This post originally appeared on New Jersey Future’s blog, Future Facts.
Photo: Sailboats near a combined-sewer outfall in Perth Amboy.

New Jersey municipalities with combined sewer systems just got a little closer to reducing the amount of raw sewage being dumped into our waterways. July 1, 2018, marked the end of the first three years of the combined sewer overflow (CSO) permits that were issued to 21 municipalities and four utilities by the New Jersey Department of Environmental Protection (NJDEP). All of the permit holders met the state-mandated deadline for providing reports on the status of their efforts to comply with requirements to address their CSO systems. These reports include:

  1. System Characterization Report: A document describing who owns the system, the population served by the system, the service areas and data collected to create a model of the system that can be used to predict overflows based on rainfall and to test CSO reduction options.
  2. Public Participation Process Report: According to USEPA CSO guidance, this report should describe a “public participation process that actively involves the affected public in the decision-making to select long-term CSO controls.”
  3. Consideration of Sensitive Areas Plan: This report identifies sensitive areas as defined by the National CSO policy. These are to be given the highest priority for the controlling of overflows. Sensitive areas include:
    • Outstanding National Resource Waters;
    • National Marine Sanctuaries;
    • Waters with threatened or endangered species or their designated critical habitats;
    • Primary contact recreation waters, such as bathing beaches;
    • Public drinking water intakes or their designated protection areas; and
    • Shellfish beds.
  4. Compliance Modeling Report: To answer the important question of whether they are meeting their required goals, permit holders are required to collect data so that they predict water pollution using mathematical simulation techniques to understand the current water quality and describe how they will continue their water quality-monitoring program.

The NJDEP is now in the process of a 60-day review of all of the reports submitted. To help the public participate in the process, the reports were made available promptly on the NJDEP’s website. However, NJDEP is not just sharing this information; it’s also asking for feedback on the reports. You can send comments on the reports to the NJDEP by contacting DEP team leads.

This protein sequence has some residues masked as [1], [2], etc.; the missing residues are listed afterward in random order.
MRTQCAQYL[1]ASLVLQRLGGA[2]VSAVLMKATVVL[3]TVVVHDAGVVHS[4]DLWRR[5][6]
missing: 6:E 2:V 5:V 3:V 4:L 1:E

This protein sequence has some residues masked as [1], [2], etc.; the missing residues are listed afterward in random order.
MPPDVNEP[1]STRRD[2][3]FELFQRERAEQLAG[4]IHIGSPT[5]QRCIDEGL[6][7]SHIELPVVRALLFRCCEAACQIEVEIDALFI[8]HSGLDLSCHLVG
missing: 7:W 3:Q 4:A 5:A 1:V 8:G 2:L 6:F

While the NJDEP is pleased that all of the permit holders have submitted this round of reports on time, community and advocacy groups have raised concerns about the need for two-way communication between permit holders and the public. Deputy Commissioner Debbie Mans, speaking at the Jersey Water Works membership conference, recognized these concerns and said the NJDEP “is looking for ways to improve the public participation process.”

Over the next two years permit holders will be completing two more reports:

  1. Alternatives Analysis report, due July 1, 2019: This report will describe the alternatives permit holders are considering for inclusion in the Long Term Control Plan. The analysis will cover green infrastructure alternatives like rain gardens and permeable pavement, that reduce the amount of stormwater entering the sewer system, as well as gray infrastructure like stormwater detention basins, sewer separation, and expansion of sewer treatment plants, that will create more storage and treatment capacity.
  2. Long Term Control Plan, due July 1, 2020: This report will describe the alternatives selected by permit holders, why they were chosen and the implementation plan.

Eliminating CSOs can’t come soon enough for the 21 communities with combined sewer systems. For places like Elizabeth and Perth Amboy, fewer overflows means fewer public health issues and water quality concerns related to raw sewage being dumped into local water bodies and backing up into streets and basements. But combined-sewer overflows don’t just affect their host communities: NJ.com reported that 12 beaches in Monmouth County were closed in July because of “floatables” that included “diabetic needles, tampon applicators, paper and bottles.” The NJDEP spokesman said that the source of the garbage may have been a combined sewer discharge in the New York harbor. Addressing combined-sewer overflows will benefit the entire state.

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